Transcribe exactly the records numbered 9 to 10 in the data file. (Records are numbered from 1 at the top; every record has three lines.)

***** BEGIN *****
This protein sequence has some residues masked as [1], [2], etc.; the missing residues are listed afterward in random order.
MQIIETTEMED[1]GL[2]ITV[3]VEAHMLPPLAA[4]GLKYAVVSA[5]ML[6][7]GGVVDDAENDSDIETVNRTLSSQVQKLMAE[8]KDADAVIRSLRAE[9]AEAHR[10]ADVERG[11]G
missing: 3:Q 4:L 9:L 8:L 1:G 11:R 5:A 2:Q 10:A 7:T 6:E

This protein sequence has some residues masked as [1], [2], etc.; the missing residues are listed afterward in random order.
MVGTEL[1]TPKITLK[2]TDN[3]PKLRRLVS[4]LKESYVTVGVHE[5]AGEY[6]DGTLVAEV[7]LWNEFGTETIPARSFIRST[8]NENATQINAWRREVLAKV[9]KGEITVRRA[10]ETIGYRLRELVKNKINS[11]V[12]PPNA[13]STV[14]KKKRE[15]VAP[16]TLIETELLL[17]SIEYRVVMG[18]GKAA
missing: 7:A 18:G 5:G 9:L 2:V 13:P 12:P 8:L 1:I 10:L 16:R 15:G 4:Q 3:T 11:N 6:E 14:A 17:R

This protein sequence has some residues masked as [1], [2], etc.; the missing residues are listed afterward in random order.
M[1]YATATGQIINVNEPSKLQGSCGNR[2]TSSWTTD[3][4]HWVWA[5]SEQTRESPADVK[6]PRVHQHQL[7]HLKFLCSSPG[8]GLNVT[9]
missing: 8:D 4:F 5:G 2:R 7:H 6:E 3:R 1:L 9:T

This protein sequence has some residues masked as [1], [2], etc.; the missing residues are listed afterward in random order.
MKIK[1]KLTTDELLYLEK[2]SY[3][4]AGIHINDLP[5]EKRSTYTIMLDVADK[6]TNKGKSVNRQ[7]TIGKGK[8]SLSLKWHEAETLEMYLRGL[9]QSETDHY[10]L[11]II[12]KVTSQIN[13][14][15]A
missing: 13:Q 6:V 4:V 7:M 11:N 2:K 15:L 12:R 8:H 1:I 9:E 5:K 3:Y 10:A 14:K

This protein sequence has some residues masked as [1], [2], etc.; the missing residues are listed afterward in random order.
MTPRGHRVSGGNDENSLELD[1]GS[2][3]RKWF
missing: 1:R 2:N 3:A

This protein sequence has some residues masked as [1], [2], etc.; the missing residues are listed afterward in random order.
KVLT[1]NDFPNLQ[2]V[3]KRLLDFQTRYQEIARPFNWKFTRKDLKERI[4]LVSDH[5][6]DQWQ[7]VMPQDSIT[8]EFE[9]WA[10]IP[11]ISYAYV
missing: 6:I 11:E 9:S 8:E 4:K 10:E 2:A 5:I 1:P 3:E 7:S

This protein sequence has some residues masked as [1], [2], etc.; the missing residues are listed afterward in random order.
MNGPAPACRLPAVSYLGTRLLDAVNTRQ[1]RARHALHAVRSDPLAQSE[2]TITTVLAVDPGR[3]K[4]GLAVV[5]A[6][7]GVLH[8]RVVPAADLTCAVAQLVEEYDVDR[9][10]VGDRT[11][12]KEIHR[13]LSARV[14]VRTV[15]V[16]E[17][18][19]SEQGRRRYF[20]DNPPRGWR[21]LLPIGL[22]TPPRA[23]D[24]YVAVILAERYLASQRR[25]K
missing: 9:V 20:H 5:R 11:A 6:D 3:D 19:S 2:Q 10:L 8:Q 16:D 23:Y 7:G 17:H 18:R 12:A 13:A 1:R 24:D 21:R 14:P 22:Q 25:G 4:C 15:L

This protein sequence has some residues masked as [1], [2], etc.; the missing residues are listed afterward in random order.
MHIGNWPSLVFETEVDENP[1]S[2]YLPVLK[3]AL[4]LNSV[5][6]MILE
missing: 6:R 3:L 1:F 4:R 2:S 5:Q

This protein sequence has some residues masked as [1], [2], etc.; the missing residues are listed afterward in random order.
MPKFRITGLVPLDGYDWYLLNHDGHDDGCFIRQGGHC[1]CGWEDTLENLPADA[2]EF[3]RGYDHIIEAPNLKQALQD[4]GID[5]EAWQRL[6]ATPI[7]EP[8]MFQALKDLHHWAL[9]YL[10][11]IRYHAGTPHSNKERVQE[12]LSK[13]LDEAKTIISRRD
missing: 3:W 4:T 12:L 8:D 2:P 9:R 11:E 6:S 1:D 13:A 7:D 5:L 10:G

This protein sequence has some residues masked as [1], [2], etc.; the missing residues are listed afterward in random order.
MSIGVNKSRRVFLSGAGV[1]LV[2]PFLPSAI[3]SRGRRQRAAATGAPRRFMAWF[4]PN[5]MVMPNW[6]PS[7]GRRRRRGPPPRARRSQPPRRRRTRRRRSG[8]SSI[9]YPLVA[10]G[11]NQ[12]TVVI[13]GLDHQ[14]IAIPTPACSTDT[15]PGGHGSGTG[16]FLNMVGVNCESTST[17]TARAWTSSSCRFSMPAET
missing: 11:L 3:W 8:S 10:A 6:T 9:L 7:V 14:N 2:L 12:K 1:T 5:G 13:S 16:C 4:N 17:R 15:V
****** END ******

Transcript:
This protein sequence has some residues masked as [1], [2], etc.; the missing residues are listed afterward in random order.
MPKFRITGLVPLDGYDWYLLNHDGHDDGCFIRQGGHC[1]CGWEDTLENLPADA[2]EF[3]RGYDHIIEAPNLKQALQD[4]GID[5]EAWQRL[6]ATPI[7]EP[8]MFQALKDLHHWAL[9]YL[10][11]IRYHAGTPHSNKERVQE[12]LSK[13]LDEAKTIISRRD
missing: 3:W 4:T 12:L 8:D 2:P 9:R 11:E 6:S 1:D 13:A 7:D 5:L 10:G

This protein sequence has some residues masked as [1], [2], etc.; the missing residues are listed afterward in random order.
MSIGVNKSRRVFLSGAGV[1]LV[2]PFLPSAI[3]SRGRRQRAAATGAPRRFMAWF[4]PN[5]MVMPNW[6]PS[7]GRRRRRGPPPRARRSQPPRRRRTRRRRSG[8]SSI[9]YPLVA[10]G[11]NQ[12]TVVI[13]GLDHQ[14]IAIPTPACSTDT[15]PGGHGSGTG[16]FLNMVGVNCESTST[17]TARAWTSSSCRFSMPAET
missing: 11:L 3:W 8:S 10:A 6:T 9:L 7:V 14:N 2:L 12:K 1:T 5:G 13:S 16:C 4:N 17:R 15:V